Is the Use of Patents Promoting the Creation of New Types of Securities?

By Fusco, Stefania | Santa Clara High Technology Law Journal, January 2009 | Go to article overview

Is the Use of Patents Promoting the Creation of New Types of Securities?


Fusco, Stefania, Santa Clara High Technology Law Journal


INTRODUCTION

In the last few years a renewed interest in the validity of patenting business methods has emerged. The issues appeared to have been settled in 1998 with the State Street Bank and Trust Co. v. Signature Financial Group, Inc. decision. (1) However, in 2008, the U.S. Court of Appeals for the Federal Circuit (Federal Circuit), following the more restrictive approach toward the patent system adopted recently by the Supreme Court, (2) has questioned the soundness of the policy of extending patent protection to this type of subject matter. The change of scenario happened explicitly in In re Bilski (3) when the Federal Circuit decided to rehear the case en banc and to openly solicit amicus briefs on whether State Street should be overruled. (4)

The issue under consideration revolves around an empirical question: does the patent system indeed foster innovation in business methods? If so, patent protection may not only be appropriate, but needed because society benefits from the increased knowledge engendered by this form of incentive. However, if an increase in the level of innovative business methods does not occur as a consequence of providing patent protection to them, State Street should be overruled, because society can be hurt by the grant of property rights that do not produce additional knowledge in return.

The focus of this paper is on innovation in financial methods (as a subset of business methods) and, more specifically, in the production of new types of securities over the past twenty-five years. Its purpose is to investigate whether after State Street there has been an increase in the level of innovation in new types of securities which could correlate to the adoption of patents to protect them.

Therefore, Section I of this paper is dedicated to a brief overview of the relevant cases on the patentability of business methods. Section II focuses on the studies of financial innovation which have been produced so far. Particular relevance has been given to those research studies that empirically analyze the effects produced by the recent interaction between the patent system and the financial industry. Section III describes the present research project and the method adopted to perform it. Finally, Section IV illustrates the data collected through the selected method and provides a full data analysis.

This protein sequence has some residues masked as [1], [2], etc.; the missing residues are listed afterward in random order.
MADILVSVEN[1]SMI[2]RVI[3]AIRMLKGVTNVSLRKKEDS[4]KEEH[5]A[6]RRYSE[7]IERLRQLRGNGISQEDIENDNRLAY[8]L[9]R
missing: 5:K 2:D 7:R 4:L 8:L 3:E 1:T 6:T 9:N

I. PATENTABLE SUBJECT MATTER

The Copyright and Patent Clause of the U.S. Constitution gives the Congress the power "to promote the Progress of Science and useful Arts, by securing for limited Times to Authors and Inventors the exclusive Right to their respective Writings and Discoveries." (5) This constitutional provision is complemented in relevant part by 35 U.S.C. [section] 101, which prescribes that patent protection must be granted to any applicant who "invents or discovers any new and useful process, machine, manufacture, or composition of matter, or any new and useful improvement thereof...." (6) Together, the US Constitution and the Patent Act define what is known as patentable subject matter.

The language of these provisions suggests a very broad scope of patent protection which, however, is not unlimited. Indeed, three judicially created exceptions (7) contribute to providing the required guidance to determine what, under U.S. law, is considered to be "good patentable material." Specifically, these three exceptions include: laws of nature, natural phenomena, and abstract ideas. (8)

From time to time, significant debates have surrounded interpreting the meaning of the aforementioned provisions. Scholars and critics of the patent system have often speculated about determining the ultimate boundaries of patentable subject matter. A definitive answer to this issue has yet to emerge. The only unquestionable conclusion that one can derive from the overall scenario is that, primarily due to judicial intervention, these boundaries change over time, perhaps in relation to altered economic circumstances or to the emergence of new technologies. …

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